Absolute Dating Using Radioactivity. Absolute Age dating was major advance in Historical Geology – More accurate reconstruction of geologic events Mostly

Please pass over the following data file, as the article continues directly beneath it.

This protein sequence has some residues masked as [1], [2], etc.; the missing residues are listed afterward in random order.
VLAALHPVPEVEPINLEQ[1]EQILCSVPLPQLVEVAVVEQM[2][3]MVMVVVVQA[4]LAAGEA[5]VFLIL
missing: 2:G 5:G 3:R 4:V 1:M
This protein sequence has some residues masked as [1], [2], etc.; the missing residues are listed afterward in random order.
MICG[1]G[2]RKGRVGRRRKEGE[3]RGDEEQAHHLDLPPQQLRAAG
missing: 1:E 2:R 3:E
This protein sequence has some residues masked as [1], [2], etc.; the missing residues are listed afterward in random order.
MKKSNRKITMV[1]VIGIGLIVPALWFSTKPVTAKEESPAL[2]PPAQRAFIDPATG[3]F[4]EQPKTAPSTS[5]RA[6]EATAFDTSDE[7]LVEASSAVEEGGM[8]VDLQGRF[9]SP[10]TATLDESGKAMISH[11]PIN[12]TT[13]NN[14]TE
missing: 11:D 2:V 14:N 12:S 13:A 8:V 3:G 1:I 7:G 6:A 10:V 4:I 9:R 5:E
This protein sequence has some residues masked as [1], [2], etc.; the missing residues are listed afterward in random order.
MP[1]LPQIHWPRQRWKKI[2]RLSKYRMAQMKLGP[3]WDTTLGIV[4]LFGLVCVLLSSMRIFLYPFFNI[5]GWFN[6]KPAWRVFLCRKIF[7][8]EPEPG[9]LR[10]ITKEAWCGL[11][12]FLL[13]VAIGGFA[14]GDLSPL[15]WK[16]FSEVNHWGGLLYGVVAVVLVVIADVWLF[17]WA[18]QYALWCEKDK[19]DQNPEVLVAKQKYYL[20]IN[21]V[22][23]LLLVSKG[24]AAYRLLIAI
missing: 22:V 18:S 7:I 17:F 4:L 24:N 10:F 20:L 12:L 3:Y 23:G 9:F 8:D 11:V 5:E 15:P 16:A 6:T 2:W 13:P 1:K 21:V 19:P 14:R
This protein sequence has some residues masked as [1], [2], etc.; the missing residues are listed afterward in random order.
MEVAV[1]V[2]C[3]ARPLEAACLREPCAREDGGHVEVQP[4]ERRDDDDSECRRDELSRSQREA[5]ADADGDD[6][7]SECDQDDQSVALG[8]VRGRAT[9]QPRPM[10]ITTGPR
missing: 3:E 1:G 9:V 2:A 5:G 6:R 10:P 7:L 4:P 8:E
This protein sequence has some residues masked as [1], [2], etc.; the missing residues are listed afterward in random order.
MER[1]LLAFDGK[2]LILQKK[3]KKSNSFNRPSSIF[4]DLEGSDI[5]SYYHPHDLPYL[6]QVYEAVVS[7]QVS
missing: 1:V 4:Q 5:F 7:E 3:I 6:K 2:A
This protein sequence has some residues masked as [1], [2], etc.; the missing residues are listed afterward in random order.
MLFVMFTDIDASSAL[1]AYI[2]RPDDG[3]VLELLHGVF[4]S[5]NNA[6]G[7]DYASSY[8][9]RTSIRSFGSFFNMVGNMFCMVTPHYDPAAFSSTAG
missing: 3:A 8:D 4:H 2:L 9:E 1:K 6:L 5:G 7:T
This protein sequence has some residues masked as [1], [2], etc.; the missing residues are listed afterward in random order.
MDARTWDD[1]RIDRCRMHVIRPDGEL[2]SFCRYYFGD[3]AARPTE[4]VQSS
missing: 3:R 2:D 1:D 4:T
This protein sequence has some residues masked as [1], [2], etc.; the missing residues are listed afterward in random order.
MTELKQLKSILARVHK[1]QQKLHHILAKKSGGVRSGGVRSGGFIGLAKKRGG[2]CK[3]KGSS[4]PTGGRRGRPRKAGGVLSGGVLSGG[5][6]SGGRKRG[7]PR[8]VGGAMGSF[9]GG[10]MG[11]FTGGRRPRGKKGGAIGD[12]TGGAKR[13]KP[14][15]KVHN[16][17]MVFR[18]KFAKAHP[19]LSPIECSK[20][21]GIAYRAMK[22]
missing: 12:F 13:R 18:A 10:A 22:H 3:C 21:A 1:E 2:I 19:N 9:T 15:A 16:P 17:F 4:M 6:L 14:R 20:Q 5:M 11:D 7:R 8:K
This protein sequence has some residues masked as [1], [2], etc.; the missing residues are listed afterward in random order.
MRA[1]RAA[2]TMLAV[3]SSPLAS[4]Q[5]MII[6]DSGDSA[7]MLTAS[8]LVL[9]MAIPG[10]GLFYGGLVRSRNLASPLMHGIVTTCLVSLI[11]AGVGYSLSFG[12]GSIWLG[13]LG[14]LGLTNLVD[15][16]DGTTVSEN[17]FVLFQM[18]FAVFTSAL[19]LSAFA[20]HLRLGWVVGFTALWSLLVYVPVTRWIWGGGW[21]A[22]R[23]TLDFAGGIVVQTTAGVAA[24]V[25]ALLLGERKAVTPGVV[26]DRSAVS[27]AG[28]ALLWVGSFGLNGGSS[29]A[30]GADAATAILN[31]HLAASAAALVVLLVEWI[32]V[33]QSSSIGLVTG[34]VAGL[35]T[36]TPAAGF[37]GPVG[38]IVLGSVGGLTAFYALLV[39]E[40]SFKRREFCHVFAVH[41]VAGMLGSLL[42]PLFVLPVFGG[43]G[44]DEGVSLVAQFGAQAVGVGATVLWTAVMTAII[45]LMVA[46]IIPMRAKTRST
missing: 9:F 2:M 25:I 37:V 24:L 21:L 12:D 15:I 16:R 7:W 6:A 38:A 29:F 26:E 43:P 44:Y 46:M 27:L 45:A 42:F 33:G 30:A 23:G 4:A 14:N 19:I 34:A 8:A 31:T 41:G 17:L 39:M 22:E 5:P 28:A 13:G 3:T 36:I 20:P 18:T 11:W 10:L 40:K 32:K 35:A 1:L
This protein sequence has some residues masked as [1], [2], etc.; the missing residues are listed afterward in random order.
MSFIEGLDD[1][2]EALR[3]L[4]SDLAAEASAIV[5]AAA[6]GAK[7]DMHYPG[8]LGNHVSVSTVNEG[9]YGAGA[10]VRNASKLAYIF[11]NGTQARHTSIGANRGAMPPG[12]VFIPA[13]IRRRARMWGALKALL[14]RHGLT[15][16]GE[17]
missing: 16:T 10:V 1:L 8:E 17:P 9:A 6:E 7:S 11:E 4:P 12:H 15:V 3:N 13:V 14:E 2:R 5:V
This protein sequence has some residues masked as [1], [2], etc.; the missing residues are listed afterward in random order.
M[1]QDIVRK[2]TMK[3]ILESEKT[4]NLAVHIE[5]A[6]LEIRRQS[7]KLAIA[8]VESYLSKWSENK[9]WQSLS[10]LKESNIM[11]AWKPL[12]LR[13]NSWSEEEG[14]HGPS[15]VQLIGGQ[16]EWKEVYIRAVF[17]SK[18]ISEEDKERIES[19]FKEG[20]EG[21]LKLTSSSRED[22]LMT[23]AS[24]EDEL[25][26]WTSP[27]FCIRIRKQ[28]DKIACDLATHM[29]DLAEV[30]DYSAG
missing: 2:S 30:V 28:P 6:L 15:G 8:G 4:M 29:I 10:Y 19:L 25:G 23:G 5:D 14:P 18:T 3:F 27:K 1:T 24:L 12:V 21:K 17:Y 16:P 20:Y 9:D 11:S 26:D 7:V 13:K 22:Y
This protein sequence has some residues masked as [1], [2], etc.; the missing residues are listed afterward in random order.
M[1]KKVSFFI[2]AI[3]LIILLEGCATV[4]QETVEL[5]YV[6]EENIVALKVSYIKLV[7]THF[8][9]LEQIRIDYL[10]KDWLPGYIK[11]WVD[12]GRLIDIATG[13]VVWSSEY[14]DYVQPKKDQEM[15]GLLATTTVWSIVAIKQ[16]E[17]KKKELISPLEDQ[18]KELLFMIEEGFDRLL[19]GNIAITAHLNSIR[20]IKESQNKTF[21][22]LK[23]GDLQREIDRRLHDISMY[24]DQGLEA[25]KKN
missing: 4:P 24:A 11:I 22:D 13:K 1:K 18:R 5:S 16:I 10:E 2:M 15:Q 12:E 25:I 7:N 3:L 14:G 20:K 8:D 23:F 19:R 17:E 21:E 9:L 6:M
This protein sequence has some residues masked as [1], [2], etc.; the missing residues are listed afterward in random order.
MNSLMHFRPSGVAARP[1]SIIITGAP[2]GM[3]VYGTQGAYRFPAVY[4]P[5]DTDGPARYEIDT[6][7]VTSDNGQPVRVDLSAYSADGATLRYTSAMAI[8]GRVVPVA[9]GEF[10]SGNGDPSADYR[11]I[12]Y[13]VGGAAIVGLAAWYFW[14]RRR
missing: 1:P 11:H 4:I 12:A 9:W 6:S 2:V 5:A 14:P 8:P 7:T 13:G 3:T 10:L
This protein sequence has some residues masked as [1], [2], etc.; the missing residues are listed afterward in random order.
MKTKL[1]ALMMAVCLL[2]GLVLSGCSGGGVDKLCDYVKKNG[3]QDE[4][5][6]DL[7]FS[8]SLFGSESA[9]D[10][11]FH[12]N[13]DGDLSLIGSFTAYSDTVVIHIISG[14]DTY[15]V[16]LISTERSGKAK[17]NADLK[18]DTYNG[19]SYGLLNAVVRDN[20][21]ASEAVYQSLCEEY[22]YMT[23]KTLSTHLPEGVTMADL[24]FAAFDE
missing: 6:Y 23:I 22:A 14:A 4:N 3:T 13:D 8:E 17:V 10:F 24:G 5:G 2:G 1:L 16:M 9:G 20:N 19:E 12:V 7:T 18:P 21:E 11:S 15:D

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Absolute Dating Using Radioactivity Slide 2 Absolute Age dating was major advance in Historical Geology More accurate reconstruction of geologic events Mostly based on radioactivity Defined as spontaneous decay of one element to another Pierre and Marie Curry -1903- decay produces heat Slide 3 What Are Absolute Dates The age of a rock, fossil, or geologic event expressed in units, such as years For example, your birthday... You were born on a specific day, month and year Absolute age can be determined by radioactive decay Slide 4 The Atom Fundamental unit of matter Made up of components called subatomic particles Protons (positive charge) Neutron (no electrical charge) Electron (negative charge Slide 5 Radioactive Decay Stable Atoms An atom is generally stable if the number of protons equals the number of neutrons in the nucleus Atomic Number An elements identifying # Equals # of protons in atoms nucleus Mass Number Equals # of protons and neutrons in an atoms nucleus Slide 6 Radioactive Decay - Isotopes Variant of the same parent atom Differ in the # of neutrons Result in different mass # than parent For example: Carbon-14 (C-14) Types of carbon C-12 (stable) C-13 (unstable) C-14 (unstable) Slide 7 Radioactive Decay The nucleus of an atom (decays) changes into a new element. The proton number (atomic number) changes Parent unstable radioactive isotope Daughter isotopes resulting from decay of parent 14 C 14 N 67 Slide 8 Types of Radioactive Decay Alpha emission Emission of 2 p+ and 2 n ( particle) Mass # by 4 Atomic # by 2 Beta emission N emission of e- ( particle) Mass # remains unchanged Atomic # by 1 Electron Capture An e- captured by p e- + p = n Mass # remains unchanged Atomic # by 1 Slide 9 Radioactive IsotopesDetermine Decay Type Alpha emission Emission of 2 p+ and 2 n ( particle) Mass # by 4 Atomic # by 2 Beta emission N emission of e- ( particle) Mass # remains unchanged Atomic # by 1 Electron Capture An e- captured by p e- + p = n Mass # remains unchanged Atomic # by 1 U 238 Radioactive Decay Series Slide 10 How Long Does Radioactive Decay Take? Half Life - time required for one-half of radioactive nuclei in a sample to decay The half life of C-14 is 5,730 years 1.If start with 10,000 atoms of Carbon-14, how many will you have after 5 half-lives? 2.How old is sample? Slide 11 Carbon-14 Dating The Carbon Cycle Carbon dating is common Only for young samples DECAY PROCESS FOR CARBON IS DIFFERENT FROM OTHER ISOTOPES! Slide 12 When Does the Clock Start?Carbon Dating When a plant or animal dies, the clock starts. Organism dies No more C-14 intake C-14 begins to decay Slide 13 How the Carbon Clock Works There are two types of carbon used in the dating process C-12 (stable does not decay) C-14 (radioactive decays) When an organism is alive, it has the same ratio (C-12 to C-14) that is found in the atmosphere (1 trillion to 1) A living starfish has the same ratio as the atmosphere A fossilized starfish has a different ratio Slide 14 How the C-12:C-14 Ratio Works Amount of stable C-12 Amount of unstable C-14 RatioYears dead# of half-lives 100 trillion1001-T to 100 100 trillion502-T to 15,7301 100 trillion254-T to 111,4602 100 trillion12.58-T to 117,1903 100 trillion616-T to 122,9204 100 trillion332-T to 128,6505 Carbon-14 can date elements up to approximately 100,000 years Used to date very recent events Important tool for anthropologists, archeologists and geologists Slide 15 Principles of Radioactive Dating Percentage of radioactive atoms that decay during one half-life is always the same (50 %) However, the actual # of atoms that decays continually decreases Comparing the ratio of parent to daughter yields the age of the sample Slide 16 Radioactive Isotopes Frequently used isotopes in Radiometric Dating Slide 17 Radioactive Isotopes U 238 Radioactive Decay Series Slide 18 Magma Crystallization and Clock Begins Slide 19 Radiometric Dating Sources of Error A closed system is required Only fresh, non-weathered, unaltered or non-deformed rock samples should be used For example, Metamorphism Reheats samples Sample measures younger than should be Can cross check age using other isotopes Slide 20 Isotope Used For Dating U-Pb & Th-Pb most common Used for ancient samplesinstrusives, lunar rocks, meteroites Rb-Sr used for oldest rocks K-Ar used for fine grained volcanic rocks Ar is gas so sample must be fresh Can also be used for metamorphic rocks Slide 21 Importance of Radiometric Dating A complex procedure that requires precise measurement Rocks from several localities have been dated at more than 3 billion years Confirms the idea that geologic time is immense Slide 22 Radiometric Dating Dating Sedimentary Strata How old are Dakota Sandstone, Mancos Shale and Mesaver?